What goes up, must come down…but not yet for US inflation. January figures surprised yet again to the upside (+7.5% annual rate vs. the market forecast of 7.3%). Temporary factors explain a part of the rise in prices, but inflationary pressures are broad-based and the Fed’s first rate hike in March inevitable.
- US consumer price inflation accelerated to a monthly rate of 0.6% in January and to an annual rate of 7.5% (consensus market forecast 7.3%). The US Bureau of Labor Statistics underlined it was the highest annual rate since 1982.
- Energy prices continue to contribute heavily, but this time mostly due to a rise in electricity prices (up 4.2% over the month), most likely due to harsher weather conditions. Gasoline prices are still up 40% over the year, but surprisingly decelerated over the month of January despite the oil price surge.
- Food prices also contributed positively to inflation, with prices of food at home increasing 1.2% over the month and food away from home 0.7%. This can be explained by the increase in some agricultural commodity prices (soya, corn) and by the pass-through effect of higher wages in the take-out sector.
- Core inflation excluding the volatile energy and food components registered in at 0.7% over the month (+6% on an annual basis), also at historical highs. This was mainly due to an increase in the non-energy transportation prices (up 1% over the month and 24% over the year) as supply bottlenecks continue to drastically prop up vehicle prices, contributing to close to a quarter of the increase in total prices in January. The annual reweighting of the consumer price index slightly influenced these figures, as it trimmed the weight of the services component in favor of goods prices.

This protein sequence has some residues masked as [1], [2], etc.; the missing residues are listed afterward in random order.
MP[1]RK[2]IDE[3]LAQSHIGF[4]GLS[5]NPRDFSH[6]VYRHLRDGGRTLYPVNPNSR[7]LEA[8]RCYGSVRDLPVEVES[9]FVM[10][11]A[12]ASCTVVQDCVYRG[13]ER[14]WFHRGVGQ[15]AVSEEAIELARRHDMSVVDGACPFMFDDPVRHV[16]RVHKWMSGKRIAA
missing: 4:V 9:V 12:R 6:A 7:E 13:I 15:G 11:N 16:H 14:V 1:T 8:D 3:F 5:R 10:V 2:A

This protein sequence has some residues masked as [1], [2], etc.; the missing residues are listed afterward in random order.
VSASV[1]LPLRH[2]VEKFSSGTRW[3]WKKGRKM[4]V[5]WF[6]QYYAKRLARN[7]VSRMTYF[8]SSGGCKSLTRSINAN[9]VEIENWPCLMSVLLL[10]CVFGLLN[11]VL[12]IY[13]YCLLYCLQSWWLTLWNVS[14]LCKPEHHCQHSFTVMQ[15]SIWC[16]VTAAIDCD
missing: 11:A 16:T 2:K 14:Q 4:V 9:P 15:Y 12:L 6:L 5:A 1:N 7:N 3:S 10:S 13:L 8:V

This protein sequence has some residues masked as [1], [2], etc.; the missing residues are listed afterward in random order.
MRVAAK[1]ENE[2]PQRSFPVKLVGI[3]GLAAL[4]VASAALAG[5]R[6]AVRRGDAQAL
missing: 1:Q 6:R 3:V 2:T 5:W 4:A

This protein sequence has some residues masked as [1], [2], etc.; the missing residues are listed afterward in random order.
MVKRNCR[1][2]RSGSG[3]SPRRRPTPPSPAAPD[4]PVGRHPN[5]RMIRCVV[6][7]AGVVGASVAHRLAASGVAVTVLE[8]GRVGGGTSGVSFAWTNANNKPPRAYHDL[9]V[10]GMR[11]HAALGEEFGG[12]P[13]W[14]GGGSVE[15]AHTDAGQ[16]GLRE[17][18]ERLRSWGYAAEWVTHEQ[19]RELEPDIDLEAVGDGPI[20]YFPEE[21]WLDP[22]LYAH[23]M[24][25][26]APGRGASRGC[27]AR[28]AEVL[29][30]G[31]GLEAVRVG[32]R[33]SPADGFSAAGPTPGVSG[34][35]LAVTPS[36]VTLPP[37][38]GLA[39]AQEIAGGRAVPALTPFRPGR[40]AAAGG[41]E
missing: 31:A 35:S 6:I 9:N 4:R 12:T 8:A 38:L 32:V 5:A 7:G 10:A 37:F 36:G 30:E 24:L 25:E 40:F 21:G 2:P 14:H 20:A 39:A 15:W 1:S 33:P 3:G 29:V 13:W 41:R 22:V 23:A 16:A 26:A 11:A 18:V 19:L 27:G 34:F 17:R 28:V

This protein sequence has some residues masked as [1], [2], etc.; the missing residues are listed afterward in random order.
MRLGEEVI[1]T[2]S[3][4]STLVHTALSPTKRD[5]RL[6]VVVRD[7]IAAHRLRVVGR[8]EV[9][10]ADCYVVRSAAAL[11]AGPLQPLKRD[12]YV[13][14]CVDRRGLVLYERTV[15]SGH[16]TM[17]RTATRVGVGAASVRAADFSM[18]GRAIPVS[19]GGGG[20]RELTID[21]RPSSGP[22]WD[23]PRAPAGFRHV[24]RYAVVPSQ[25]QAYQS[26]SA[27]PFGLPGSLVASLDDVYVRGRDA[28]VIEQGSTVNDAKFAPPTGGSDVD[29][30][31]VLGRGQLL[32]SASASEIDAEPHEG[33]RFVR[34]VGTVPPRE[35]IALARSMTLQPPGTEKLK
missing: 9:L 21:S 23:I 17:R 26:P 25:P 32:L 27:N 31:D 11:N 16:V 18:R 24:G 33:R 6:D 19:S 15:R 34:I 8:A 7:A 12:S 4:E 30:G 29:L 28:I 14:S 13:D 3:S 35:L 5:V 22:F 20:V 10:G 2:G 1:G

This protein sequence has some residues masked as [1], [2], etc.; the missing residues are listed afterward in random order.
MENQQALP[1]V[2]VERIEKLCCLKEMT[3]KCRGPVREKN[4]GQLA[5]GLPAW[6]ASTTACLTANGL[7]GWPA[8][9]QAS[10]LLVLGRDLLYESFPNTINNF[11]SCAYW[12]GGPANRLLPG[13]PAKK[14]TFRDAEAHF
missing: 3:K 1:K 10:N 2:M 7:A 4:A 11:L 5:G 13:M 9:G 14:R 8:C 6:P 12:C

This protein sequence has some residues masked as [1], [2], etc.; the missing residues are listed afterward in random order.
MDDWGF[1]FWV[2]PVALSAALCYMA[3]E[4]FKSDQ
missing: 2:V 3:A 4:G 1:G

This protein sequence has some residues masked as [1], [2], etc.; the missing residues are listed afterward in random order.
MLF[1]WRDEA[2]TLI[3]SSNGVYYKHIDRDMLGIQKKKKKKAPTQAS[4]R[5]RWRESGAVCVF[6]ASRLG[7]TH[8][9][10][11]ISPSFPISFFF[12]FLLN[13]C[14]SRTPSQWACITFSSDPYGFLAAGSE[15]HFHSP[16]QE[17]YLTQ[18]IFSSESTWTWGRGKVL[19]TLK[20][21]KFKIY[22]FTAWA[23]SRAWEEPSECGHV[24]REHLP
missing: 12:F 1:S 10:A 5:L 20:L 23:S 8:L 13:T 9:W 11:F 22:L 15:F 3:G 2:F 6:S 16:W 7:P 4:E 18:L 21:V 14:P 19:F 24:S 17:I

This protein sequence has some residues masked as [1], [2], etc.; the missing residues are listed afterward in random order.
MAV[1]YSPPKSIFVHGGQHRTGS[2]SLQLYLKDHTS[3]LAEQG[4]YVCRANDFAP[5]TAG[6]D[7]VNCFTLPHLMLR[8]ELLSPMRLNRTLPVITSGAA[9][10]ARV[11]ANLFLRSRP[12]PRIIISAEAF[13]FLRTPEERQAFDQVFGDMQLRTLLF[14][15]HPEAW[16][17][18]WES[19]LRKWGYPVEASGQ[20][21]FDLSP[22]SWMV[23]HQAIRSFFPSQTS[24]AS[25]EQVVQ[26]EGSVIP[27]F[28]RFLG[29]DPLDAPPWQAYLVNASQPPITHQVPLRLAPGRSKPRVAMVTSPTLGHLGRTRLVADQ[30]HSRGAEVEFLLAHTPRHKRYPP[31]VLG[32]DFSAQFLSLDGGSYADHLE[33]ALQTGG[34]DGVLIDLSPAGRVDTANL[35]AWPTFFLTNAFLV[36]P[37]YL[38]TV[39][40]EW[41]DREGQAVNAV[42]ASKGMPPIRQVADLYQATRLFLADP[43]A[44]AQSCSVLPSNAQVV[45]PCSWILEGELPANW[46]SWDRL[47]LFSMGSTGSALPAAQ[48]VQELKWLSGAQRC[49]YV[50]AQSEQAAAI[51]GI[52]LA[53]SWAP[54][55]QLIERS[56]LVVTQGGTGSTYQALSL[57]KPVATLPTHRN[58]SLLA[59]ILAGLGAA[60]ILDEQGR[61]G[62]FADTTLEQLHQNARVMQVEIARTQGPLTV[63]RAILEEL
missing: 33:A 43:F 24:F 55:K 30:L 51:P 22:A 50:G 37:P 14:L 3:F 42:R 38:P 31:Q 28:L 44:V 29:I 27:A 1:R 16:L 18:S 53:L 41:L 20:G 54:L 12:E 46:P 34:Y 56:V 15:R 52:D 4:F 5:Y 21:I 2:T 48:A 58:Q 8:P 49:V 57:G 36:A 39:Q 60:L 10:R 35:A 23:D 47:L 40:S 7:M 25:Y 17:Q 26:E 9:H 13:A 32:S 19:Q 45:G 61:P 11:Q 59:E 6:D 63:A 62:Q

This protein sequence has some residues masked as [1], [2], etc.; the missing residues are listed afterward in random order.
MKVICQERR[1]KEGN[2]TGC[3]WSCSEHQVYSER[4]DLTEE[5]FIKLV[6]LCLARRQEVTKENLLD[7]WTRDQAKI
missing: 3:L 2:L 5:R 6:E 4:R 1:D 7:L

- On the services side, shelter prices – that make up a hefty 33% of the basket of goods on which inflation is calculated – increased by 0.4% over the month and 4% over the year. Increases in shelter prices take into account the COVID-19 inspired exodus from large cities that has caused rents to increase across the US. Furthermore, the lifting of the eviction moratoriums put in place at the height of the pandemic has allowed landlords to replace tenants with increased rents. Finally, prices of medical care services also increased by 1% over the month.
This was a very broad-based increase in US prices in January. Temporary increases in energy prices and supply-chain impacts are taking longer than expected to fade. Looking forward, the tightness of the labor market in certain sectors is putting upward pressure on hourly average earnings (up 5.7% on a yearly basis in January, the highest rate in 15 years) and increasing the risk of durable inflation. Furthermore, with the prospect of interest rates increasing, the demand for housing will most likely accelerate and continue putting upward pressure on shelter prices in 2022. All this being said, from a technical standpoint, year-on-year inflation figures should remain high, but moderate by the end of spring 2022 as monthly increases in spring 2021 were already very high. The risk factor is a full blown Ukrainian conflict which would lead to excessive energy prices.
Bottom line: in this context, markets have now factored in six to seven interest rate hikes in 2022.
Graph 1: US annual inflation by contributing component
Source: Bloomberg, Indosuez Wealth Management.
Edited as per 11/02/2022
February 14, 2022